I'll be back to give my final blog entry soon to share some thoughts about the wider implications of Kindle for reading and book production in the future. Happy reading!

Friday, 8 July 2011

Show you care - give your National Library a cwtch!

Your National Library needs you! On Friday 15th July the National Library of Wales is celebrating 100 years since the laying of its foundation stone by King George V. To mark this historic event they are calling upon their many visitors and supporters to form a human chain around the building in Aberystwyth. They have estimated that they will need approximately 450 people to encompass the entire building, so they will need all the help they can get! If you can spare the time and would like to show your support you will need to be there by 2.15pm and wear something red...the lovely people at NLW will reward you with drinks and cake afterwards!

Happy centenary from all your colleagues at Swansea Metropolitan University libraries!

Thursday, 7 July 2011

CIPD Case Studies Extra!

CIPD have released an expanded and updated version of the Case Studies Club - CIPD Case Studies Extra.

This is a more up-to-date interactive service which has information and resources tailored to CIPD qualifications. The resource is relevant for use as a part of the CIPD Level 3, 5 and 7 qualifications. It is primarily a teaching resource which will help you to access the best resources for your teaching and it still contains all the original case studies.

The new package includes:

- module specific and easy access, saving you time and effort when planning your lectures

- new video content featuring interviews with leading practitioners centred around real-life situations giving a range of perspectives from the real world

- clips from training DVDs presenting real-life situations encouraging discussion and promoting critical thinking

- practical, downloadable quizzes helping students to think about their subject in more detail

- regular updates and new case studies keeping things current, helping students stay engaged

- all areas of subjects covered including international HR

To access this resource go to the Library website and click on the Online Resources A-Z link, then Databases and select CIPD Case Studies Extra. From here you will see a link to the resource, and the username and password you will require for access.

Monday, 4 July 2011

Happy Independence Day!

Hot on the heels of Canada Day on Friday, today is American Independence Day. Fourth of July celebrations will be taking place today in the United States and all over the world. Once again you can get yourself in the mood for the festivities with the help of your SMU Library. We have an extensive collection of American literature in Townhill Library: Herman Melville, F. Scott Fitzgerald, Sylvia Plath, Jack Kerouac, Alice Walker... We've got them all! Dynevor Library has a superb collection of DVDs, so you can enjoy Hollywood classics like 42nd Street or more modern thrillers such as The Bourne Identity. (Remember, during the summer vacation, even the two-day loans will be issued out to 6th October 2011!) As ever, Owen Library is the place to go for tourism resources, so head to Mount Pleasant for travel guides and information on the USA and its cities and states. Go on, tuck into some of mom's apple pie and immerse yourself in some American culture. (Please don't get any pie on our resources, though!)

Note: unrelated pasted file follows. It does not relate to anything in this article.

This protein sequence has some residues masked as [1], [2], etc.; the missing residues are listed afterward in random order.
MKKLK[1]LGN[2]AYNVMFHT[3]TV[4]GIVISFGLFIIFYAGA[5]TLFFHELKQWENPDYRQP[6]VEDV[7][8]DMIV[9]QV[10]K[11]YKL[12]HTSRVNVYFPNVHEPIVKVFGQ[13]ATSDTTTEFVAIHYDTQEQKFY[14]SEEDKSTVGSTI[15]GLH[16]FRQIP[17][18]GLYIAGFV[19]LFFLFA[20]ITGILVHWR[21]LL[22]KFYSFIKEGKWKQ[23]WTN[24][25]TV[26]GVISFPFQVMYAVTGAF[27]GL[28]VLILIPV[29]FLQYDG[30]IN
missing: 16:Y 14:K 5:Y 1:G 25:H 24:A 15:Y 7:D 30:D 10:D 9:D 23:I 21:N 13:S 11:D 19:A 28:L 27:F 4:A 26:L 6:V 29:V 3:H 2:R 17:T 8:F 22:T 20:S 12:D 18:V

Friday, 1 July 2011

O Canada

1st July is Canada Day. It's the day when the people of Canada rejoice in all things Canadian (and their independence from Great Britain), so why not celebrate by rocking out to Summer of 69 and then settling down to watch Back to the Future? (Bryan Adams and Michael J. Fox are both Canadian, you see. ) The Duke and Duchess of Cambridge, aka Kate and Wills, are joining in with events on the second day of their Canadian tour, but you can still mark the day if the furthest you're going is your SMU library. Introduce a Canadian theme to your borrowing - Townhill Library has a selection of books by Canadian author Margaret Atwood (I can heartedly recommend The Blind Assassin), find out more about the country with a travel guide from Owen Library at Mount Pleasant, or find out more about Canadian art and artists at Dynevor Library. Happy Canada Day everyone!